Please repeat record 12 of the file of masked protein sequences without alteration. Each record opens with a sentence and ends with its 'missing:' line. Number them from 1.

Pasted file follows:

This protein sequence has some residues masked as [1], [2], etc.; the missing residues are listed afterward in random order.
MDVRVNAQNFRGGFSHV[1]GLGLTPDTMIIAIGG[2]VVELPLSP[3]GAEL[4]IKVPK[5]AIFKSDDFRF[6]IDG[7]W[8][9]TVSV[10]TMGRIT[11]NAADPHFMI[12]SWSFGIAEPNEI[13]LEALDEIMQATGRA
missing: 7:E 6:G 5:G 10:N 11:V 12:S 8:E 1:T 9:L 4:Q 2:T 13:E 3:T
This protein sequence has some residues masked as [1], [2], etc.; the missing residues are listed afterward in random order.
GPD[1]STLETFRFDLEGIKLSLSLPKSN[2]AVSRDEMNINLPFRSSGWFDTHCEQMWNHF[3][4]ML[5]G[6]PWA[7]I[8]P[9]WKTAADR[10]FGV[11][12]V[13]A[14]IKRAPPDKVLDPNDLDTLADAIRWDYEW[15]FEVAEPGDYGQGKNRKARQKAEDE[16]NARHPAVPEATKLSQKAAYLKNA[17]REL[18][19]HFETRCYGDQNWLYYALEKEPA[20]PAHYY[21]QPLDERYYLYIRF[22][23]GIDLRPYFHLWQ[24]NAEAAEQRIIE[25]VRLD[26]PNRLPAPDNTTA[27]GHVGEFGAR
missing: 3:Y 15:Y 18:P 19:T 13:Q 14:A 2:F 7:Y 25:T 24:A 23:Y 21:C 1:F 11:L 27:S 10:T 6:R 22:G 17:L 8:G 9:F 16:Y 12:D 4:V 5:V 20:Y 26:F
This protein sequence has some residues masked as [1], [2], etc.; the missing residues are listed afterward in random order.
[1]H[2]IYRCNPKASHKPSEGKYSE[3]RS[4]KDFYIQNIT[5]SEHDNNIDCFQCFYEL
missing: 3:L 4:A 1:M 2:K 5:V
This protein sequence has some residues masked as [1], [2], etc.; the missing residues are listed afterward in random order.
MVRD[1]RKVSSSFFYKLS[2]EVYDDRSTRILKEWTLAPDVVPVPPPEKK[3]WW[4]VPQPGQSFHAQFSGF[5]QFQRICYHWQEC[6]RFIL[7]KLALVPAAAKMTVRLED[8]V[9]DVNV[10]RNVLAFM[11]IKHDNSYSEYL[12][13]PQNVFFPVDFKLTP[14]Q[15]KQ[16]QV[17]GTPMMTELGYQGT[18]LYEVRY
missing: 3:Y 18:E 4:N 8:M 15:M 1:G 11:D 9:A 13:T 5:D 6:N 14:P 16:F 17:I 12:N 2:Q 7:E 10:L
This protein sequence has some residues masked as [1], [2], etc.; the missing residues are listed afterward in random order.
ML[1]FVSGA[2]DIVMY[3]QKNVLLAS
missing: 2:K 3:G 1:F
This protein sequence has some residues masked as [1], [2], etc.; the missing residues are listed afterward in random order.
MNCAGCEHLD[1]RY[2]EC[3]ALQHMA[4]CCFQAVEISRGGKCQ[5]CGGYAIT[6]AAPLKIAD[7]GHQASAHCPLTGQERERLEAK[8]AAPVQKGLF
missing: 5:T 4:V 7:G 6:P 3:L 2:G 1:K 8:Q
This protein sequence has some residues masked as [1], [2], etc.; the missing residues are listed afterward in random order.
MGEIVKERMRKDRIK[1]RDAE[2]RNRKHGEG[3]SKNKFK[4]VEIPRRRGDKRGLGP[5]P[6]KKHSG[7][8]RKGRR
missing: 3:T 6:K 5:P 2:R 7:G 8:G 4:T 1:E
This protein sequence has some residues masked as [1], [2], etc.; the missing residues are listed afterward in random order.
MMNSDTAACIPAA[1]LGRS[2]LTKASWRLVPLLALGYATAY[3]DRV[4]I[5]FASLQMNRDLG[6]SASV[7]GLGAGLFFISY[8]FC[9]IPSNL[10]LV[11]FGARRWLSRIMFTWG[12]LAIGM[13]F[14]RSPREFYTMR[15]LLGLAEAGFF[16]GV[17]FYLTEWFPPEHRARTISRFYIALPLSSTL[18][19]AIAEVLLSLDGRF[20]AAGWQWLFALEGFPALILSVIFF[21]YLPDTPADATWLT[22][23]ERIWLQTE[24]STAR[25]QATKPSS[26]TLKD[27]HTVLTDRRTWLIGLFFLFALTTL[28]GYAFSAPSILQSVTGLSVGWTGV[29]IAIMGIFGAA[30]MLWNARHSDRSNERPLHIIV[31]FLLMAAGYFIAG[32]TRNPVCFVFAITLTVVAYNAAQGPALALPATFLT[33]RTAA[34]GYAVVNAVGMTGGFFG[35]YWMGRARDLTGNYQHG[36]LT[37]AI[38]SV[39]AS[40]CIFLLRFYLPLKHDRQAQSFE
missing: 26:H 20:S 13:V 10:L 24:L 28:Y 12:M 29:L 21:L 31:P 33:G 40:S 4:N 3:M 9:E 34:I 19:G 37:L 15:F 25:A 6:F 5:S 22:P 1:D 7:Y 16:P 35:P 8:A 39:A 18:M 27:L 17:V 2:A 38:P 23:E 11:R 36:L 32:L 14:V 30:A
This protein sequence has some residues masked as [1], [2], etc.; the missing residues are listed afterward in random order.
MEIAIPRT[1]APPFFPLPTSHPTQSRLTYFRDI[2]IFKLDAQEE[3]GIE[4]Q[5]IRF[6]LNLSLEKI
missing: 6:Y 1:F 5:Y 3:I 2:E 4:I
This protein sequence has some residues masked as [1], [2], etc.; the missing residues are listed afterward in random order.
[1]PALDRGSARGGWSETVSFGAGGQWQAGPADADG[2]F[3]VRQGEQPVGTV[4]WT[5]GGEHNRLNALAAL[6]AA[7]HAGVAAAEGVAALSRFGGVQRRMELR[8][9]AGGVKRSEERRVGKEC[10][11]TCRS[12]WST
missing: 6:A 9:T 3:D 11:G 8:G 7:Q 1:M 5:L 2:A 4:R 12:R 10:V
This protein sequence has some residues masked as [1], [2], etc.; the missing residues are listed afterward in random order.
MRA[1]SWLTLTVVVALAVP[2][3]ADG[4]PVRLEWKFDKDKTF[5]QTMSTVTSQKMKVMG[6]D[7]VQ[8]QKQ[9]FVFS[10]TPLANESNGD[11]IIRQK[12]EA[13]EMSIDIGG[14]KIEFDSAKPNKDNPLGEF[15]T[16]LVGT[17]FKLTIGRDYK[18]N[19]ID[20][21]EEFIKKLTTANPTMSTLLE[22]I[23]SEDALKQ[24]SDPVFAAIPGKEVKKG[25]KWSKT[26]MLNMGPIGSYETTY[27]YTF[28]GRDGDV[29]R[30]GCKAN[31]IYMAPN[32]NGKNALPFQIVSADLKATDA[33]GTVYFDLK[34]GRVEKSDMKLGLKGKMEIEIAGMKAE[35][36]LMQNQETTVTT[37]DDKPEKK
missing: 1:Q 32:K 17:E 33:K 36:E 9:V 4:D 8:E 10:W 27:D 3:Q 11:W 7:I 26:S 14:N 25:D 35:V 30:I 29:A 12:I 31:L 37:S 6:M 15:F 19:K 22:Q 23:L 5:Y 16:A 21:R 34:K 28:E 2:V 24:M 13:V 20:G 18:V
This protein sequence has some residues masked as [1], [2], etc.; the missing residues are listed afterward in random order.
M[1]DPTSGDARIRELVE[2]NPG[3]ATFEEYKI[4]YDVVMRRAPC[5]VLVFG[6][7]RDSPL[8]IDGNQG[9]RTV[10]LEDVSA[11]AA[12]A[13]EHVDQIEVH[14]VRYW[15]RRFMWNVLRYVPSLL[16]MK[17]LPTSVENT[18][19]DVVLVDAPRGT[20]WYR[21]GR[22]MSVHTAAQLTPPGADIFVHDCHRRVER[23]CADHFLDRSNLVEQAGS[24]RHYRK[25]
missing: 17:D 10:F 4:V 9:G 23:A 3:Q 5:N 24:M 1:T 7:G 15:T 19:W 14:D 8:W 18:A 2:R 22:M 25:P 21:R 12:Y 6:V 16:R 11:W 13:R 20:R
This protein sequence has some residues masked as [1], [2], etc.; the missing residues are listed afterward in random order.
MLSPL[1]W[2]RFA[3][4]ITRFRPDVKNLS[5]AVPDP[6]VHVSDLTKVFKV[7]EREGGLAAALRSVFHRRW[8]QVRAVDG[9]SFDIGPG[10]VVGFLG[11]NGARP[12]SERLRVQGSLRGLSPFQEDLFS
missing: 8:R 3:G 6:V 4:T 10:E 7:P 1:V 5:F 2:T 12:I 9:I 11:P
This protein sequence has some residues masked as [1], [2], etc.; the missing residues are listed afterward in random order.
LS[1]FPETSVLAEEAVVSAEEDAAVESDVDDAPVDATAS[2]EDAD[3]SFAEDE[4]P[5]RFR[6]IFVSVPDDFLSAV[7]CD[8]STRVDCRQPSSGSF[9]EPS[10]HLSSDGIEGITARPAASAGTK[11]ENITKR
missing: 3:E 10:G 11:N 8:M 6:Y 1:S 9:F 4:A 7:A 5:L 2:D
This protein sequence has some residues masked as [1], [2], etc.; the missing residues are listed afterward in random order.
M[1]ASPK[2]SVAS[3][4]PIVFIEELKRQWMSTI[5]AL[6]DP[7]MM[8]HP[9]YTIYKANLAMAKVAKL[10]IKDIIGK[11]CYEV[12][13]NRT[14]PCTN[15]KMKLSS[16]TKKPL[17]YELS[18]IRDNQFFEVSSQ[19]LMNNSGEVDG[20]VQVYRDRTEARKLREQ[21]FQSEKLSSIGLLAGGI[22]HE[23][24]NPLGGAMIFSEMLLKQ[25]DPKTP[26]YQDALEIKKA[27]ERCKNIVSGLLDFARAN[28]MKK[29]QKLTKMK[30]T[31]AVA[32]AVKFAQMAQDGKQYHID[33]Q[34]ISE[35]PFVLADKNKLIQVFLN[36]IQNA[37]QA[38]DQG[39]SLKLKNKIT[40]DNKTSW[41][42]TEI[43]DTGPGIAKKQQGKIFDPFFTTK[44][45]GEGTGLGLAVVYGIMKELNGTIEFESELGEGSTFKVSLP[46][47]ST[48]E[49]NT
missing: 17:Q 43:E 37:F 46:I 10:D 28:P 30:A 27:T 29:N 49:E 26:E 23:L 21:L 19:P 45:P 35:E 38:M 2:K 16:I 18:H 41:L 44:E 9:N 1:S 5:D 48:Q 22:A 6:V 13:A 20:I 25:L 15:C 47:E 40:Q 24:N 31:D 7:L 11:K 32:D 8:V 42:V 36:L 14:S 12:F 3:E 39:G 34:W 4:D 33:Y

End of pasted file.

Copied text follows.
This protein sequence has some residues masked as [1], [2], etc.; the missing residues are listed afterward in random order.
M[1]DPTSGDARIRELVE[2]NPG[3]ATFEEYKI[4]YDVVMRRAPC[5]VLVFG[6][7]RDSPL[8]IDGNQG[9]RTV[10]LEDVSA[11]AA[12]A[13]EHVDQIEVH[14]VRYW[15]RRFMWNVLRYVPSLL[16]MK[17]LPTSVENT[18][19]DVVLVDAPRGT[20]WYR[21]GR[22]MSVHTAAQLTPPGADIFVHDCHRRVER[23]CADHFLDRSNLVEQAGS[24]RHYRK[25]
missing: 17:D 10:F 4:V 9:G 23:A 3:Q 5:N 24:M 1:T 7:G 15:T 19:W 14:D 8:W 18:A 2:R 22:M 25:P 21:R 12:Y 6:V 16:R 11:W 13:R 20:R